Rutherford B. Hayes Presidential Library & Museums
Cpl. Stephen J. Erchenbrecher
Scope and Content
This collection of photocopied materials was given to the Rutherford B. Hayes Presidential Center by Stephen J. Erchenbrecher in September 2008. Permission to use this collection for research purposes was granted by the donor.
Stephen J. Erchenbrecher was born on 11 May 1951 in Fremont, Ohio to John and Anna Marie (Clark) Erchenbrecher. Upon graduating from Fremont Ross High School in 1969, he enlisted in the United States Marine Corps in August of that same year.
After his graduation from basic training at Camp Pendleton in San Diego, California, Cpl. Erchenbrecher was assigned to overseas duty in February 1970 as a member of the 3rd Marine Amphibious Force, Combined Action Program (CAP) located in the Quang Ngai Province, South Vietnam. He was accepted into Combined Action Group School (CAG) in Da Nang, South Vietnam for two weeks of training. After completing his CAG requirements, Cpl. Erchenbrecher became part of CAP 1-3-2 located in the village of An Diem Hai.
The mission of the Marine CAP Unit was to live along side the South Vietnamese and train them to fight against the Viet Cong. While in these remote villages the Marines adapted to Vietnamese culture and learned the language. The threat of a Viet Cong attack was always a possibility, which is why a majority of the CAP Units rotated between several villages in an effort to keep the enemy at bay. At the time of Cpl. Erchenbrecher’s entrance into the CAP Program in 1970, it had reached its peak with four CAGs that included 114 CAP Units distributed over villages in five South Vietnam provinces: Quang Ngai (1st CAG), 350 km south of the DMZ; Quang Tin (1st CAG); Quang Nam (2d CAG); Thua Thien (3rd CAG); and Quang Tri (4th CAG), the northern most province. By this time the CAP units had also gone from alpha-numeric designations to numeric designations, such as 1-3-2. The first digit designated the group (1-4), the second designated the unit and the third designated the platoon.
While in An Diem Hai Cpl. Erchenbrecher and his CAP unit came under Viet Cong fire several times, most notably on May 8th, 1970. It was on this date that his compound was over run with an estimated 150 Viet Cong soldiers around 2:00 a.m. A battle ensued that lasted until daylight. Cpl. Erchenbrecher received a Purple Heart as a result of the action. During the fight, a fellow Marine, LCpl. Miguel Keith, was mortally wounded while defending the compound. LCpl. Keith became the 53rd Marine to be awarded the Congressional Medal of Honor in Vietnam due to his heroic action on May 8, 1970. Because of Cpl. Erchenbrecher’s efforts during his nine and one-half months of service in South Vietnam he was promoted to Lance Corporal and received the Combat Action Ribbon. The 3rd Marine Amphibious Force held its official deactivation ceremony September 23, 1970 on the My Khe Compound, Da Nang East, Republic of Vietnam.
After arriving in the United States, Cpl. Erchenbrecher was sent to Camp Lejeune near Jacksonville, North Carolina to continue his military service. He began training with the 2d Reconnaissance Battalion - A Company as a Reconnaissance Marine. While stationed at Camp Lejeune he achieved his highest rank of corporal. In September 1971, Cpl. Erchenbrecher was deployed on a six-month military cruise that ran operations in Spain, France, Italy and Greece. On August 11, 1972, Cpl. Erchenbrecher was honorably discharged from active duty from the United States Marine Corps. He remained a reservist until June 15, 1975.
Scope and Content
This collection, spanning the years from 1969 to 1975, contains photocopies of 150 letters, military documents, approximately 270 scanned photographs and miscellaneous paperwork pertaining to the service record of Cpl. Stephen J. Erchenbrecher in the United States Marine Corps III Marine Amphibious Force, CAP 1-3-2. The collection also chronicles his experience in the 2d Reconnaissance Battalion after serving in Vietnam. Cpl. Erchenbrecher’s letters were written to his parents and sister from August 1969 to February 1972 while he was stationed in Camp Pendleton, Okinawa, South Vietnam, Camp Lejeune and during his military cruise deployment. The correspondence from basic training and South Vietnam include descriptions of his military duties, his role in the CAP unit, night time raids, movements, changes within the unit organization, his promotion, weather, camp life, and information about his comrades. The latter half of Cpl. Erchenbrecher’s letters describes his duties and experiences while training as a Reconnaissance Marine.
The photographs depict areas around the Quang Ngai Province in South Vietnam, particularly the village of An Diem Hai while Cpl. Erchenbrecher was stationed there in 1970. Also included in the photographs are the locations of Da Nang, Chu Lai, Okinawa and several European countries. Scanned artifacts belonging to Cpl. Erchenbrecher are also included. A cassette tape and typed transcription from June 3, 1970 completes this collection.
1: Letters; Basic Training/Pre-Vietnam August 1969-January 1970
2: Letters; Vietnam February 1970- April 1970
3: Letters; Vietnam May 1970- September 1970
4: Letters; Okinawa September 1970- January 1971
5: Letters; Reconnaissance Military Cruise: September 1971- February 1972
6: Military Documents and map of area around the village of An Diem Hai and Song Tra Bong River area
7: Miscellaneous Documents regarding the CAP Unit in the Vietnam War
8: Duplicate copy of cassette tape dated June 3, 1970 with transcription
9: Scans of photographs of Cpl. Erchenbrecher’s CAP unit, comrades, South Vietnamese countryside (Feb. 1970- Aug. 1970), Okinawa (Feb 1970; Sept. 1970-Jan. 1971), Reconnaissance training (Oct. 1971-Feb. 1972) and military artifacts (including dog tags, unit insignia, Purple Heart, U.S. Marine Corps identification card, Combat ribbons).
Cpl. Stephen J. Erchenbrecher
Cassette Tape Transcription
An Diem Hai, South Vietnam
June 3, 1970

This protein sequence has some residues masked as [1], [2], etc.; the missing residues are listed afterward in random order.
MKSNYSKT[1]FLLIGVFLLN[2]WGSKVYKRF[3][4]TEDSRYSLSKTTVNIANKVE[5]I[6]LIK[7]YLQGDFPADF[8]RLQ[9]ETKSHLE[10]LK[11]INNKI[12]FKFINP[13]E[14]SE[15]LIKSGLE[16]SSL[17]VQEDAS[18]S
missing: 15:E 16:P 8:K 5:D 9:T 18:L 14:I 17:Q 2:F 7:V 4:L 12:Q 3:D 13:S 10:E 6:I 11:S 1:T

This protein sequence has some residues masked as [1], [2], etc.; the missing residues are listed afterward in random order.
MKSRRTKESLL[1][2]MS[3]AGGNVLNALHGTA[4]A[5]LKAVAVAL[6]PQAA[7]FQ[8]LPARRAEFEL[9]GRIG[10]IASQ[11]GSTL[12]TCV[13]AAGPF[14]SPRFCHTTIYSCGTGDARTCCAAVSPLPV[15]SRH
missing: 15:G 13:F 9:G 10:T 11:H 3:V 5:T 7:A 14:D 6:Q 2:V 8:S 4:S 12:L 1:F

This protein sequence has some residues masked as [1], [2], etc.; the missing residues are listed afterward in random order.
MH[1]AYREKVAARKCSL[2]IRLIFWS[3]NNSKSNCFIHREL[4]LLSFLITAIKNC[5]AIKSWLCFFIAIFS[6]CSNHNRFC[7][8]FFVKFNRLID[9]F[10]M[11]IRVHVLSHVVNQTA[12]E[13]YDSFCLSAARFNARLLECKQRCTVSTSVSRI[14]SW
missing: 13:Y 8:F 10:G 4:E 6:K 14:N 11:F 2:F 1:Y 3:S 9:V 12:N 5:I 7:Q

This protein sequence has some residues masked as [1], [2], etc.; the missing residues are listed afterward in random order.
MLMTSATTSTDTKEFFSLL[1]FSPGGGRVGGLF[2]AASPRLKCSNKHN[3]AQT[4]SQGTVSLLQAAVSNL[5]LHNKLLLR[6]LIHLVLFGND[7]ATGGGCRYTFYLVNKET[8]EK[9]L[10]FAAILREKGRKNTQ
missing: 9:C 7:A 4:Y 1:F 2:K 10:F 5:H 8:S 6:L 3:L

[Start Tape] Hi Mom. Hi Dad. Hi Lynne. Anybody out there who’s listening. Well here it is, my first tape. I really don’t know what to say but I’m going to give it a try anyways. I was just sitting around doing nothing, so since I got all these blank tapes yesterday in my package I just thought I’d might as well try and make one and send one out to you. Yeah, I got my package yesterday. I really liked it. It had all the kool-aid, I drink that quite a bit and the peanuts. The nut bread was really good, I really liked that. And the two tapes you sent, Bill Cosby and the Cream. I really liked that. Everybody got a big laugh out of the Bill Cosby tape, we’ve been playing it some this morning. Everybody really likes it. We’ll probably be moving to another part of the villa tonight. We’ve been…we stay here at this villa in this part for two nights, so we’ll probably be leaving to a different part tonight. We usually move, well some nights we stay in the huts two nights, some three, some four, some just one. And sometimes we move every night. It all depends. We just try not to set a definite pattern for the VC to follow. So that way they have a harder time finding us. Things have been pretty good around here lately. Not too much happening. The only time we ever run into any trouble is usually at night or unless we go on operations during the day down in Ngoc Tri. Ngoc Tri is a… kind of like a VC, you might call it a stronghold. But usually all the VC are down in there. And uh….I’ve mentioned that in a couple of my letters before in operations we’d run on. But during the day we usually have mostly to ourselves. Sometimes we grab Hondas and go back into Headquarters and from there sometimes we go into Chu Lai and we get to go to the PX and eat a good meal. Then we usually get back, we leave early in the morning, and we get back around four out here in the village. But the days …we’ve got pretty much to ourselves to do what we want. Well I finally got my promotion about a week ago. I was a really happy boy. Finally made it. Should mean a little extra money I can send home each month. I got $245 dollars this month and I mailed a check home two days ago with $200 dollars. I kept $45. That’s about all I need out here, we usually don’t spend too much money. Unless we go to the PX a lot and buy cigarettes. The PX here, they don’t have too many Marlboros sometimes. Every time we usually get in there, they’re all taken up. They’re sort of hard to come by. So if you get a chance if you could send a carton or so every so often. I could sure use them. It’s about 2:00 in the afternoon right now, Wednesday the 3rd of January…I meant June. The weather has been real hot lately. It hasn’t rained for about oh a week now. Oh and the sun, you wouldn’t believe it. The sun just beats down on you…the hottest I’ve ever seen. And when it rains…excuse me I had to burp. And when it rains, the drops are about 2 inch big boy, they’re huge. And when it comes down, it comes down all at once. Sometimes it lasts for hours and hours. I’m running out of things to say now. Peanut just went in a few minutes ago, that’s our second in command, he’s a corporal, to Binh Son. Binh Son is a…where our 3rd company headquarters is and 1st CAG headquarters is in Chu Lai. And the villa we’re in is An Diem Hai. We work in An Diem Hai, Binh Khanh and An Twon. And we’re on the Song Tra Bong River and it’s about 4, 4 or 5 miles from Binh Son itself. The Highway One runs north and south and we’re 4 or 5 miles west of Highway One. Anyways...Peanut just went in a few minutes ago and he took my letters in. I had a couple letters I wrote a little while ago to you guys and grandma. I just hope he brings out some mail. That mail sure does a lot for you. You’ve got nothing to look forward to except the mail. Only thing that makes you happy during the day. If you don’t get any that day you have to look forward to it tomorrow. I guess all you can do is take it day by day. Well a few more days and I’ll have four months here already. Time seems to be going pretty fast. I just hope it keeps going this way, if not faster. We’ve been getting some word down here that we might be leaving here sometime in August. Maybe the first or last part of August. See there’s four companies in 1st CAG and 1st and 2d company are being dissolved and the men from 1st and 2d company are coming down to 3rd and 4th company, and they’re going to be combined. Right now we have 14 guys…15 guys in the CAF right now and we’ve been getting bigger and bigger all the time. We’re suppose to be getting four more I think. So that will put us up to around 18 or 19 and that should…that should be pretty nice. It will take the strain off guys I guess more. Have to do less work. That would be fine with me. Right now, well the team leader I had, he went home about three weeks ago and I’m the team leader now. And I run all the [inaudible]. When it’s our team’s turn for the night patrols and stuff, and day patrols, I usually take them out and I’m in charge. I’m still a little leery of stuff at night but I’m getting use to it now, got to. Right now there’s only, well there’s only three guys on my team counting me. With them other guys coming we’ll probably be adding on to it. But as I was saying about 1st and 2d company, they’re dissolving them and I think there’s only going to be maybe two or three CAFs running up there if that many. But we heard from some guys up there that they were taking 1st and 2d company out and combining them with 3rd and 4th. So there might be some truth to the…us getting out of here in August maybe. All you can do is wait and see, there’s nothing else you can do. I sure hope it is true though. Maybe we can get out of here early. Well I’m back again. I had to stop there for a minute. We got a resupply chopper in just a few minutes ago and they dropped off some hot chow for us. And we don’t get hot chow too often. They had hamburgers and mashed potatoes in a little vac can. You get about two hamburgers a piece. We didn’t get any milk today, most of the time we usually get milk. Milk’s pretty hard to come by out here. We don’t usually get any unless we get on the chopper or else we go into Chu Lai or Binh Son and eat. Well I really can’t think of too much else to say right now. But I promise I’ll try to do better on my next one. There’s a lot of talking on these tapes, about 60 minutes on each side almost. I can’t think of all…I can’t think of two hours worth of talking right now. So I’ll cut this one a little short and I’ll say goodbye for now. And I want to say I miss you all so much and I wish I could be home. Tell everyone I said hi, grandma, grandpa, Fannie, Uncle Carl and everybody. Tell them that I miss them so much too. And I’ll be coming home one of these days. So I’ll say goodbye for now and I’ll be trying to make up another one later on then, okay? Bye for now. [End Tape]